Monday, September 17, 2012

What the f...?

I recently received one of those widely distributed emails containing Powerpoint presentations with all sorts of ostensibly little-known fun facts, the sort of thing that tries to make you feel that you are learning something by reading it and therefore not thoroughly wasting your time.  And, on the surface, the “facts” are sort of fun: all polar bears are left-pawed, pigs have 30-minute orgasms, and so on.  But the “fact” that caught my eye was this one: the word “fuck” originated from an acronym

The slide states, as fact, that in ancient England no one could have sex without the express permission of the king.  Therefore, couples having sex would hang a placard on their door on which was printed “F.U.C.K. - Fornication Under Consent of the King”.  Hence, that’s where the word “fuck” came from.  Isn’t it great to know this cool, fun fact?

The problem is that as cool and fun as the explanation may be, it is just plain wrong.  And it only takes a couple of clicks to debunk it.  With some help from, (articles making basically the same point may be found here and here) let me count the ways:

1.  Acronyms did not become commonly used words until the 20th century.

2.  Just a moment’s thought reveals the absurdity of the notion that people would need their king’s consent to have sex.  Just for starters imagine the logistics involved, the time that the king would need to invest granting such consents and the impossibility of enforcement.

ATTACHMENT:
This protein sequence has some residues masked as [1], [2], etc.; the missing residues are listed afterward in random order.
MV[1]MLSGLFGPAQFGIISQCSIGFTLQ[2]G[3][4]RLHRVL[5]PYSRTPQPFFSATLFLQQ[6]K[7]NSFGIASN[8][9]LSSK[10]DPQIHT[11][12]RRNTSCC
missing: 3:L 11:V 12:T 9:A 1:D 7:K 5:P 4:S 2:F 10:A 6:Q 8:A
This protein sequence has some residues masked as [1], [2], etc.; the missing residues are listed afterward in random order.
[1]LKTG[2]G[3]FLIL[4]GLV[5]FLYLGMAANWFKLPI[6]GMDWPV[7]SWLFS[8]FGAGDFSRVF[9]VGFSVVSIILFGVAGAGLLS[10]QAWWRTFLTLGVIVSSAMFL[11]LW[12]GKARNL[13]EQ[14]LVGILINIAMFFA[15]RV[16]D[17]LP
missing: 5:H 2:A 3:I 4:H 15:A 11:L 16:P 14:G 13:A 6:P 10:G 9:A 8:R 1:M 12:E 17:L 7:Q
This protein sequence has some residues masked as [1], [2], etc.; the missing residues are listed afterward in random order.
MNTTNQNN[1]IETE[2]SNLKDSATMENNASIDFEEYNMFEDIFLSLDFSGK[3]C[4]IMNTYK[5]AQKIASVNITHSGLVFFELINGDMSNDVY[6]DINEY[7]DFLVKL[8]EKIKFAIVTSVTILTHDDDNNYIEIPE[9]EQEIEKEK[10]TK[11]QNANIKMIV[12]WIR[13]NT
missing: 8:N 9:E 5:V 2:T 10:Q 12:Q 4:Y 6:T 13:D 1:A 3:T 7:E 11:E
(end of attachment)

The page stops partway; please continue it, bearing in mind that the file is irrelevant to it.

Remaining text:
3. The word “fornication” has, since its origins, referred specifically to sexual activity outside of marriage.  Therefore, the supposed placard would be inaccurate when applied to married couples wishing to have sex.

The truth of the matter is that, unexcitingly perhaps, the word “fuck”, like most other words, crept into the English language from other tongues, most likely Germanic languages.  The Random House Historical Dictionary of American Slang cites the Middle Dutch “fokken” (to thrust, copulate with), the Norwegian dialect “fukka” (to copulate) or the Swedish dialect “focka” (to strike, push, copulate) or “fock” (penis).

Even today, when so much of the world’s knowledge is instantly available to most of us, we tend to take things at face value, particularly when they are presented to us in writing.  Canards are circulated and perpetuated, and misinformation runs rampant.  While universally available instant communication has accelerated the proliferation of disinformation, universally available information has not had the opposite effect.

And, by the way, although pig's orgasms do last up to 15 minutes, polar bears are not left-pawed.

Monday, September 3, 2012

Where have you gone, Neil Armstrong?

On Saturday August 25th, Neil Armstrong died at the age of 82.